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He was a prolific shoplifter with a record of 57 prison stays, the main reason behind this being his addiction to crack, heroin and alcohol.

Due to his time on the streets and his substance use he was also very physically unwell, but refused offers of treatment. For most of his time on the streets he did not have a benefit claim running and relied on handouts and the proceeds from his shoplifting to supply all his needs.

Outreach teams persistently offered him support and, one morning, after a particularly cold night, he finally agreed to use a severe weather emergency bed. This began a line of communication and relationship building that led to him making a successful benefits claim and being housed in Arlington House in April 2014.

Due to his long time on the streets Peter found it very hard to settle and just two weeks after he moved in to the hostel he was evicted for threatening behaviour. However he had managed to access support around his drug use, was on a methadone prescription for the first time and had stopped using drugs. His alcohol consumption had increased however and was a contributing factor in his deteriorating behaviour.

He returned to a hostel, after a short spell on the street, this time Endsleigh Garden. He lasted three months before again being evicted, this time for violence.

Questions for report:

  1. What are the main issues faced by Peter?
  2. How would you prioritise them?
  3. What options does Peter have regarding his homeless status?
  4. Outline the policy and legislation that you would refer to when giving advice to Peter.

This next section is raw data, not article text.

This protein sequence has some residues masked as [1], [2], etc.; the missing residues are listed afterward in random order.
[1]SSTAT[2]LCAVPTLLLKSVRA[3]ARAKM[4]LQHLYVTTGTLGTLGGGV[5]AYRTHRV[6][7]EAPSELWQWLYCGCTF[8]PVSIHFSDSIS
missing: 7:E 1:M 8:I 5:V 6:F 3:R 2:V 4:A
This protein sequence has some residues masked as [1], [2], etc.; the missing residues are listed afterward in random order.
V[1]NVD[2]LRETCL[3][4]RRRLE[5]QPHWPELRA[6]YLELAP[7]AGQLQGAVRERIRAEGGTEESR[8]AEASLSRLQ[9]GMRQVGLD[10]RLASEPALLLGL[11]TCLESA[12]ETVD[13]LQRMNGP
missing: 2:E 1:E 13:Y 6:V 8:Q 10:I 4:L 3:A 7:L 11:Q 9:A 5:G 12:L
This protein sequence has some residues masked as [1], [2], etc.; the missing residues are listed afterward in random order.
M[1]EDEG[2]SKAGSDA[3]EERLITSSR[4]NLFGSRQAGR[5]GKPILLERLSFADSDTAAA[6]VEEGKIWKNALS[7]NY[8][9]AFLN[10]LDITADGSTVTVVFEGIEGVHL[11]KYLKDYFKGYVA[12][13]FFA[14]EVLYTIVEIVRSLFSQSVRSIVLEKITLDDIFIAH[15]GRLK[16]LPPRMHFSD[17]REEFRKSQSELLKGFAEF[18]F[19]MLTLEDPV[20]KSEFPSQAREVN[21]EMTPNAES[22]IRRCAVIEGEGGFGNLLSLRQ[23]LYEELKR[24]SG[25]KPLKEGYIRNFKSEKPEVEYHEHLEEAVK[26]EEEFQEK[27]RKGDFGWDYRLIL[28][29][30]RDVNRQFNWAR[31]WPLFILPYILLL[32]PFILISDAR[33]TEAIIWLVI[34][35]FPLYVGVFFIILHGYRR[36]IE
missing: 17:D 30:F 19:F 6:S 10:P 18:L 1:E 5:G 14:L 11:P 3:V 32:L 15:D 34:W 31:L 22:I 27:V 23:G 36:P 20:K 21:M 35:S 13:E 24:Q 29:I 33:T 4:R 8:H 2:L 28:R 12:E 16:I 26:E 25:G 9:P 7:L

5. What capacity does Peter have to make decisions about himself?
  6. If you could, what approach would youtake to supporting Peter and people in his situation?

Peter's Problems

Peter is facing significant problems even after availing help from the homelessness support groups. His time in the streets as a homeless person had made it very difficult for him to adjust and live in a social community. His history of shoplifting and prison stays had also made him a potential threat to the other people who were living in the hostels. Despite being continuously approached by the outreach teams, he kept on denying to take help from them, claiming that he was happy as he was (Bramley and Fitzpatrick 2018). This may have happened because of his prolonged habit of staying alone on the streets. Even after he was placed in a housing place, he was continuing to face troubles because of various reasons. After being relocated to Arlington House in 2014, he was evicted just after two weeks because of threatening behaviour. Even after that he was housed in Endsleigh Garden, but was evicted again for display of violence.